Title: Exploring Flatland with Cold Atomic Gases.
When: 19 October, 2015, 12h30
Where: Sala de Conferencias, Módulo 00, Faculty of Science.
Speaker: Jean Dalibard, Collège de France, Laboratoire Kastler Brossel, France.
In his famous novel "Flatland" published in 1884, the English writer Edwin Abbott imagined a social life in a two-dimensional world. With a very original use of geometrical notions, E. Abbott produced a unique satire of his own society. Long after Abbott’s visionary allegory, microscopic physics has provided a practical path for the exploration of low-dimensional worlds.
With the realization of quantum wells for example, it has been possible to produce two-dimensional gases of electrons. The properties of these fluids dramatically differ from the standard three-dimensional case, and some of them are still lacking a full understanding.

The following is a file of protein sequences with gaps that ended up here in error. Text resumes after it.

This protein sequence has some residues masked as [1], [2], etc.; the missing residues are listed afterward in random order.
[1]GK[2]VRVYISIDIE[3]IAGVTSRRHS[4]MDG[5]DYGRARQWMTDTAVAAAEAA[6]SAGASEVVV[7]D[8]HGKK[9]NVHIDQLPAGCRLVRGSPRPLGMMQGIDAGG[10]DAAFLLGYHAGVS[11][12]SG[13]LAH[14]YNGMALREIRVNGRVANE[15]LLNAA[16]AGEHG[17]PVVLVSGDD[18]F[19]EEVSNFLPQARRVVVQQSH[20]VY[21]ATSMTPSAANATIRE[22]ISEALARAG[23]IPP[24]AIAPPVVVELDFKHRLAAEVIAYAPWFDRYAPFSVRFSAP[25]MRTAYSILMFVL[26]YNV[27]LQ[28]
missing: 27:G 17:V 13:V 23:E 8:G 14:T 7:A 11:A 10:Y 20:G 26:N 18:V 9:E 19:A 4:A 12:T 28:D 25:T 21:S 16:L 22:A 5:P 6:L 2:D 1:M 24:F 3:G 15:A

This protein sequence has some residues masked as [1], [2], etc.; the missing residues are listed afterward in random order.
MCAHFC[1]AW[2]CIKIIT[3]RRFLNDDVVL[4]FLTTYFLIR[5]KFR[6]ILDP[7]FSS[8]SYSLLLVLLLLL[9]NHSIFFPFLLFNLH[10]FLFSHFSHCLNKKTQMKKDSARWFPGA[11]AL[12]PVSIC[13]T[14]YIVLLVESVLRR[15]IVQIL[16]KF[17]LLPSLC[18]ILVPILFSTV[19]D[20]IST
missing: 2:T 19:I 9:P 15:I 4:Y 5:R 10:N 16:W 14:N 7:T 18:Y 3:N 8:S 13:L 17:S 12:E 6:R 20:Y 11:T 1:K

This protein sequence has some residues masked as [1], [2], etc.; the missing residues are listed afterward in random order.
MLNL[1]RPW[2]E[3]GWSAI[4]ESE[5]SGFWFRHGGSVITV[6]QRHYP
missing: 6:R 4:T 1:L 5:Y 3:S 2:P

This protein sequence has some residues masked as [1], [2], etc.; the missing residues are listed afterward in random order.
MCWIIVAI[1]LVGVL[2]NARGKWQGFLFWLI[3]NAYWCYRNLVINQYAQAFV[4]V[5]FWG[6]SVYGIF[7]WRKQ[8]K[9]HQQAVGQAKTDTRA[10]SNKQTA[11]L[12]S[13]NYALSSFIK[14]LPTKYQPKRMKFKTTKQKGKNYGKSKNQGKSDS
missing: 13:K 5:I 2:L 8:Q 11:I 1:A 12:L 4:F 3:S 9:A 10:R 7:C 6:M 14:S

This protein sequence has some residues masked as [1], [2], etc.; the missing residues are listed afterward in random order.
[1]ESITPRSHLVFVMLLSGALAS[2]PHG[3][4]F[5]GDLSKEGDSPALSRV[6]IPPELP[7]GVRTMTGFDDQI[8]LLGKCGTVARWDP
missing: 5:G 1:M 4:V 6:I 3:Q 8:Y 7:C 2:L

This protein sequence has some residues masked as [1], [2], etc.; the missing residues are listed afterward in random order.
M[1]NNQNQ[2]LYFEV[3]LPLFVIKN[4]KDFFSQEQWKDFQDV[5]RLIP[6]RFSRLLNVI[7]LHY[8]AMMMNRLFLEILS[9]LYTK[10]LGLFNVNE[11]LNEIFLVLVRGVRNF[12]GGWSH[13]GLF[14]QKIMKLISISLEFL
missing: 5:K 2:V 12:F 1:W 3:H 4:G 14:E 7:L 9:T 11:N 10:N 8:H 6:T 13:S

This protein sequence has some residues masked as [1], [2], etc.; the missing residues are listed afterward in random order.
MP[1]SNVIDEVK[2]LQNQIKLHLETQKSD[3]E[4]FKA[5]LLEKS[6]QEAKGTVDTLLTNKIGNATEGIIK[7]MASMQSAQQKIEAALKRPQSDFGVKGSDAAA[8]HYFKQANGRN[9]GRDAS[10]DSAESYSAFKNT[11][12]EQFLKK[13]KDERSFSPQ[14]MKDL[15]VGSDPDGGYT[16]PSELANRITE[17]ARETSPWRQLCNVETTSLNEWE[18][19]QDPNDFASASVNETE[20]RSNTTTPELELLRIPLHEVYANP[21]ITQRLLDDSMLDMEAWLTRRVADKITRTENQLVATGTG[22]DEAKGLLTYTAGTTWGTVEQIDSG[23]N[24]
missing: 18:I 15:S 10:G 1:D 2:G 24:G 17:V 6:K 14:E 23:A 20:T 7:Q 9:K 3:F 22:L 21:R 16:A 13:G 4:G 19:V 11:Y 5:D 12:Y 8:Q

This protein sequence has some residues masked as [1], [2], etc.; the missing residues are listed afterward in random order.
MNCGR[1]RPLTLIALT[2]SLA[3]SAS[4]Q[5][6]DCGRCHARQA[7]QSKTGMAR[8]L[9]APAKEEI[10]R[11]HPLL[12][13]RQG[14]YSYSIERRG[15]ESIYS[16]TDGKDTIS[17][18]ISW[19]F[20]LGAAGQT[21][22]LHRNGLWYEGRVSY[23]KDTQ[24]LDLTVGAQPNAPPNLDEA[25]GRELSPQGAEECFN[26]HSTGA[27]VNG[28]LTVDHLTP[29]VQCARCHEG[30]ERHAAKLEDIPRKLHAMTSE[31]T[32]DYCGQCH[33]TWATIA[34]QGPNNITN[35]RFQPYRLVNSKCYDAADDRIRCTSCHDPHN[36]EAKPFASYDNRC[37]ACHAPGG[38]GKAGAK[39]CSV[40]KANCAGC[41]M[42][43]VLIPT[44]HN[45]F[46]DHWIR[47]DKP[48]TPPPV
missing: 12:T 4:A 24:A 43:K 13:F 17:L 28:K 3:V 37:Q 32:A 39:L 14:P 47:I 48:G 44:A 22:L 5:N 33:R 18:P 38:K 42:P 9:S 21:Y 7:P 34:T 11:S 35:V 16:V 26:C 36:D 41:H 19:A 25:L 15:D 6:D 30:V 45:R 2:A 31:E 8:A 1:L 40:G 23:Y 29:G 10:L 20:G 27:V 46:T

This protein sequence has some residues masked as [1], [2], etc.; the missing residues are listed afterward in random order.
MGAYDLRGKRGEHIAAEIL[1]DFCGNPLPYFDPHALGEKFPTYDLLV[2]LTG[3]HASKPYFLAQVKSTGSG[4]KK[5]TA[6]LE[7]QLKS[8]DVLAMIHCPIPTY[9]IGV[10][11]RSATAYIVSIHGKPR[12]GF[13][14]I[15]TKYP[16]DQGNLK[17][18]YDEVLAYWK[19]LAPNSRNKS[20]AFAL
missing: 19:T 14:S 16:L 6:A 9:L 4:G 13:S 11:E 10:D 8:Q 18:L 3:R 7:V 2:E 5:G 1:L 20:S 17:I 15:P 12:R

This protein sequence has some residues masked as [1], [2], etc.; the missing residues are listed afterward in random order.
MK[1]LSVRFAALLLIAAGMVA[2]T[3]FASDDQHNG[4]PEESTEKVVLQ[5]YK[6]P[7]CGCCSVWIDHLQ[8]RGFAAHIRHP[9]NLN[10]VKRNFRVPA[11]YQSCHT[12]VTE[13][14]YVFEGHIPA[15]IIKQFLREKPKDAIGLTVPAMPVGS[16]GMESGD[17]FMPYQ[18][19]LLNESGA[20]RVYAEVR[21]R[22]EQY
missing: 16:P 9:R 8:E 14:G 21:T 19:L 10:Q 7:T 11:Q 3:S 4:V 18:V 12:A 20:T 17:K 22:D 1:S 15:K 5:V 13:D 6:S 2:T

During the last decade, a novel environment has been developed for the study of low-dimensional phenomena. It consists of cold atomic gases confined in laser traps, which can be shaped in arbitrary forms such as disks or annuli, in which permanent currents can be established. The talk will discuss some aspects of this research and explain how artificial magnetism can be implemented on these gases, raising the possibility to generate topological states of matter analogous to those appearing in Quantum Hall physics.